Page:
It’s time to plant… is your garden ready? Don’t have a garden? Here’s how you can get one, fast! It’s called sheet mulching, and it’s the method I’ve been using for the past three years to turn my unsightly lawn into an abundant garden. Everyone has been asking for my secret, so here it is…
There are tons of benefits of this method:
- It builds a healthy and diverse soil life, the key for having a garden teaming with healthy plants and insects. The more diverse and abundant the organisms in your soil, the more plants will be supported by the soil. Organisms in your soil transform matter into plant food, “everything gardens!”
- It’s easy. No digging involved, now or in the future! Go right over lawn.
- It’s fast! Gathering the materials is the most time intensive part, but you only have to do it once. You can plant your garden the same day you build it or build it in the fall and plant in the spring.
- It’s convenient. Rather than removing wastes from your garden, composting them, turning the pile, and returning the finished compost to your garden, you can compost them in place.
- It’s cheap. Most of the materials can be obtained for free.
- It creates raised beds, which stay warmer and hold more water than a conventional garden, and release nutrients slowly over time.
This is one recipe, out of many. Feel free to adapt it to make your own feast! Just be sure to layer it on thick!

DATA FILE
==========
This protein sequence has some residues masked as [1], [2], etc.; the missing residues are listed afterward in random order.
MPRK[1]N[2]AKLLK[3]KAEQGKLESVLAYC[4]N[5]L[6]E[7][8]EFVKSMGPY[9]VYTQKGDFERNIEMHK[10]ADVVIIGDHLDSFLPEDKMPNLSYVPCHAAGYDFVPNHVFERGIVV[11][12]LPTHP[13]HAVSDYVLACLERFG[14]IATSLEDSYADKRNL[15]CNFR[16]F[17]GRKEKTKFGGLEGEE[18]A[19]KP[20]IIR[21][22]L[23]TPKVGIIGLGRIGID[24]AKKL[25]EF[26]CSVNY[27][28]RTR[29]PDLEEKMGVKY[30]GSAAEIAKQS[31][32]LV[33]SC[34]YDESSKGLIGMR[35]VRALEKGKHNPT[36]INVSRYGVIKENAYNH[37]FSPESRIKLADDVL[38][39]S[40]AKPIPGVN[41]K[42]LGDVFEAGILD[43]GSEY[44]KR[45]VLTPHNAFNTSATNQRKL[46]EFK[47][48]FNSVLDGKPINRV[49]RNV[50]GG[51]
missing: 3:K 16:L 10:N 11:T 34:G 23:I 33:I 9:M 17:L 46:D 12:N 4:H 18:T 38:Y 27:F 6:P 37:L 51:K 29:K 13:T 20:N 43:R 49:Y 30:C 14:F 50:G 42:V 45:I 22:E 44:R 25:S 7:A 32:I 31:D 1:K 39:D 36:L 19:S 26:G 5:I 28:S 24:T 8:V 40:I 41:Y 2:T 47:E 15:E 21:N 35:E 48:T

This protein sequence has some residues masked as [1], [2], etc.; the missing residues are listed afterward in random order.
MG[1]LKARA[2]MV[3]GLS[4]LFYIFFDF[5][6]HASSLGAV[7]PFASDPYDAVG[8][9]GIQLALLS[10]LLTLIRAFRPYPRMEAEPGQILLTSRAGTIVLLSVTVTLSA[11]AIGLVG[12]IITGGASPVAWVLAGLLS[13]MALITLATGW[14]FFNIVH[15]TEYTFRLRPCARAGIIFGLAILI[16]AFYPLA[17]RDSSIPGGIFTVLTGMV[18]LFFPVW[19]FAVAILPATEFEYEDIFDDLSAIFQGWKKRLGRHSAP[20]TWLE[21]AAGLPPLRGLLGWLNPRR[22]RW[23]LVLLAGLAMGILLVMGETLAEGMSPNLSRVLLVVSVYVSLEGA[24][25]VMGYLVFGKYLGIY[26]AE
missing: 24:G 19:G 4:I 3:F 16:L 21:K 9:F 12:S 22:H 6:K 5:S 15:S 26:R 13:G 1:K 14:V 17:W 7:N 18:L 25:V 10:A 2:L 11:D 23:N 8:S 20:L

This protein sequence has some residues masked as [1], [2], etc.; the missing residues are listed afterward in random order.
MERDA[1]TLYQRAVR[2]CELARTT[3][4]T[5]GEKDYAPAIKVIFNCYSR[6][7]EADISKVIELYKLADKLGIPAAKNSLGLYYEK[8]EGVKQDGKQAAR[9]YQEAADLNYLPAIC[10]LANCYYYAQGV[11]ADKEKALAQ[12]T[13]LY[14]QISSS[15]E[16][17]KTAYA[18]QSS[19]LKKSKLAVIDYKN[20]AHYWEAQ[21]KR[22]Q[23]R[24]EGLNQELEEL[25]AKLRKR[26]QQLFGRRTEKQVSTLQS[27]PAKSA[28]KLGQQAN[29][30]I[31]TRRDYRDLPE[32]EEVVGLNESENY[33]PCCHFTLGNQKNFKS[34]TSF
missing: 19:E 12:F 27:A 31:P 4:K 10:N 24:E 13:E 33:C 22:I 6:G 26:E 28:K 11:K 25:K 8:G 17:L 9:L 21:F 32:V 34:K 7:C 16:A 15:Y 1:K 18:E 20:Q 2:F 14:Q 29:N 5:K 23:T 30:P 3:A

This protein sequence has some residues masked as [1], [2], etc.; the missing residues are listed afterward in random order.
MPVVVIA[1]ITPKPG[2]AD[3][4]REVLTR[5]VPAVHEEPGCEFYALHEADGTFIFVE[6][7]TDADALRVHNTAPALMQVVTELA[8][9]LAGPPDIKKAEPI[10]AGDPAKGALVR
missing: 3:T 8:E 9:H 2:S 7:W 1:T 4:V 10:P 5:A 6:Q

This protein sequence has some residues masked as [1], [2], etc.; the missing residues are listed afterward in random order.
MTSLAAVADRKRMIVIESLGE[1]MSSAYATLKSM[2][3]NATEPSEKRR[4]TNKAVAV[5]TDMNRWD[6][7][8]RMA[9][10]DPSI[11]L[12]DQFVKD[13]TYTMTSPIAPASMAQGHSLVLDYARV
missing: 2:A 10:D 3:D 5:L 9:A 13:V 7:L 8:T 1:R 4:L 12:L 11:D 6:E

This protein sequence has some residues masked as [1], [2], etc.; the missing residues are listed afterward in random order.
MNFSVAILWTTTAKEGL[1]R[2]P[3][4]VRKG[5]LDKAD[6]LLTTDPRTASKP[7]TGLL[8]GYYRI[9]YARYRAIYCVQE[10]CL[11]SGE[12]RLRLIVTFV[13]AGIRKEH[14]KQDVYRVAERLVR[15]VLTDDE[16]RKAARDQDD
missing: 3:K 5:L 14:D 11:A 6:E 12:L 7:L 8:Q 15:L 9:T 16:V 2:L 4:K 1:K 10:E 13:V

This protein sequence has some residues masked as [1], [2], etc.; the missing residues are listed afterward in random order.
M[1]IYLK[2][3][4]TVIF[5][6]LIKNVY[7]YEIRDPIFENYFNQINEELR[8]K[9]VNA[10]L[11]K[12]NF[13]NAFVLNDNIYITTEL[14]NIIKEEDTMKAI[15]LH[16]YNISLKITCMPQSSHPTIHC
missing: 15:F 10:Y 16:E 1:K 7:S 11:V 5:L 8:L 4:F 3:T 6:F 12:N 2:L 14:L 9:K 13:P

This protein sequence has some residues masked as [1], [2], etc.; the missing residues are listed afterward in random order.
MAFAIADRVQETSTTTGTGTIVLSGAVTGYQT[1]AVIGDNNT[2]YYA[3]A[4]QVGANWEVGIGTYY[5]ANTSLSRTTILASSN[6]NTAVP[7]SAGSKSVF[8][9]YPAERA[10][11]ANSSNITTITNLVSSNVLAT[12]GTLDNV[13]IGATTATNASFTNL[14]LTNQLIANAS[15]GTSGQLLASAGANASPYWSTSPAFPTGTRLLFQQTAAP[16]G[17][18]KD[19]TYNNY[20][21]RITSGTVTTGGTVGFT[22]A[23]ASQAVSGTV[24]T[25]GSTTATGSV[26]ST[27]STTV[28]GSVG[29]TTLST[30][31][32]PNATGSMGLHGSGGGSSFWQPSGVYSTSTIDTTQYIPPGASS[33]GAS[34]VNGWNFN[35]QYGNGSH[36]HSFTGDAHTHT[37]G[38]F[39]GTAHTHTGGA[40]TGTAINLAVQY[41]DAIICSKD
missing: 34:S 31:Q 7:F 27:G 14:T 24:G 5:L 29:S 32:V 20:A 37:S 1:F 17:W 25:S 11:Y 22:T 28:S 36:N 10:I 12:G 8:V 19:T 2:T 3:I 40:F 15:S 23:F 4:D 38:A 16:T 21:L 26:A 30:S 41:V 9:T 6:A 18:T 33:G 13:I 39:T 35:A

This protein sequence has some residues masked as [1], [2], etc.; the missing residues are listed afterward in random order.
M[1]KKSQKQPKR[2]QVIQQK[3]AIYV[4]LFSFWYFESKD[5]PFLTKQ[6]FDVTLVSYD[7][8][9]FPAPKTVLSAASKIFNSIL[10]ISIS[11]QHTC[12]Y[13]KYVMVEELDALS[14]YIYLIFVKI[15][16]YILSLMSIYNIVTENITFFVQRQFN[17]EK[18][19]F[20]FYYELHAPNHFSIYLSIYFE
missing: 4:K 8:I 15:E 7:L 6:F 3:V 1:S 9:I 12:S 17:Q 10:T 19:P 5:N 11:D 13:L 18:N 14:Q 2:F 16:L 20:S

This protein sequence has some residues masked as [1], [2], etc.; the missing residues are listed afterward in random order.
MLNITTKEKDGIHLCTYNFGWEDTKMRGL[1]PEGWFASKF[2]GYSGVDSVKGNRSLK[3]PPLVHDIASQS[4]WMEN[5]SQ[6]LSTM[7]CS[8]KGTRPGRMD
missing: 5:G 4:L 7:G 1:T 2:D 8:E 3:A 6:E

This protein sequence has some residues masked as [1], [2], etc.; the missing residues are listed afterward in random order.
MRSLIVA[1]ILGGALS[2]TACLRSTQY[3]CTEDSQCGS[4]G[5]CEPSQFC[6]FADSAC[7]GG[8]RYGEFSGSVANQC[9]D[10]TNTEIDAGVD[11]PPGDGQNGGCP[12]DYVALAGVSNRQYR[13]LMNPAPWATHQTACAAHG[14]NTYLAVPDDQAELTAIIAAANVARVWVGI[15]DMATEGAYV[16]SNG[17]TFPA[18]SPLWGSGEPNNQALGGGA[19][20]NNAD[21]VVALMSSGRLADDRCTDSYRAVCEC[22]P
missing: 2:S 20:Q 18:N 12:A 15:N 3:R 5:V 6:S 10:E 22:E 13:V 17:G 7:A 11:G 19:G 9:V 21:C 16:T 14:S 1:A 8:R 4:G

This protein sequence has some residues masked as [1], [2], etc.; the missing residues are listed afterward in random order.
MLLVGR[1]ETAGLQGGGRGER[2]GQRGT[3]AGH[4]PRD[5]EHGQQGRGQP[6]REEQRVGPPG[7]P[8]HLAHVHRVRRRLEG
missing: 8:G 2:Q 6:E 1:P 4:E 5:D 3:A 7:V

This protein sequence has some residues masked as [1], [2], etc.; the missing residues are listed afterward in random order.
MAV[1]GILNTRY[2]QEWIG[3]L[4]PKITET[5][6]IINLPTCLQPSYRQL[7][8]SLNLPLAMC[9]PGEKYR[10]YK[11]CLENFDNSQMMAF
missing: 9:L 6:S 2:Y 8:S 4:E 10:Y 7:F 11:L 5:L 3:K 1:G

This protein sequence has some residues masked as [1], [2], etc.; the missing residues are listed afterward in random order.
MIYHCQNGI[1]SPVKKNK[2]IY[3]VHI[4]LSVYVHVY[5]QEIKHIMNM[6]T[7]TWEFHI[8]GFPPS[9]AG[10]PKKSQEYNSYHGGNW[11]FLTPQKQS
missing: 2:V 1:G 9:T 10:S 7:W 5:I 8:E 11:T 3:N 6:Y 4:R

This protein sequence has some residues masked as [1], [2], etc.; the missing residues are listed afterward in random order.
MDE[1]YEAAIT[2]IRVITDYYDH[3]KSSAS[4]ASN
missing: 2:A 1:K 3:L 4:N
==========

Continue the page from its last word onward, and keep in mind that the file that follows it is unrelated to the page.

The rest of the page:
- Water well the night before.
- Slash or mow down any vegetation, but leave it in place.
- Add any soil amendments. Many Alaskan soils are acidic, so you might want to add lime, but it is a good idea to have your soil tested to be sure. Also consider adding rock phosphate or bonemeal for phosphorus, or greensand, kelp meal, or rock dust to add trace minerals.
- If your soil is clayey or compacted (as are most lawns) loosen it up. Stick in a spading fork, wiggle it around a bit and pull it out.
- Add a layer of high nitrogen material. Manure, food scraps, blood or cottonseed meal, or grass clippings. Water.
- A half-inch thick layer of newspaper or cardboard. Do not skimp! Overlap layers to make it continuous, going around any perennials.
- Water thoroughly.
- Another thin layer of nitrogen-rich material, especially if your bulk material is low in nitrogen. With manured bedding as my bulk, I skip this step.
- Add 8 to 12 inches of bulk organic matter. I like to use manured bedding, but if you plan to plant right away, be sure it is not “hot.” Chicken and horse manure need to age first. You can also use straw, spoiled hay, leaves, yard waste, wood shavings, or any mixture of these. You will want about four parts carbon-rich material to every one part nitrogen rich material, but this doesn’t need to be exact. This is a LOT of material, so be prepared! Water as you go.
- Add an inch or two of compost or soil.
- Add at least two inches of seed-free organic material: straw, leaves, fine bark or wood shavings.
- Plant! Push aside the mulch and plant into the compost/soil layer. If there is not enough, add a pocket of soil for your starts or seeds.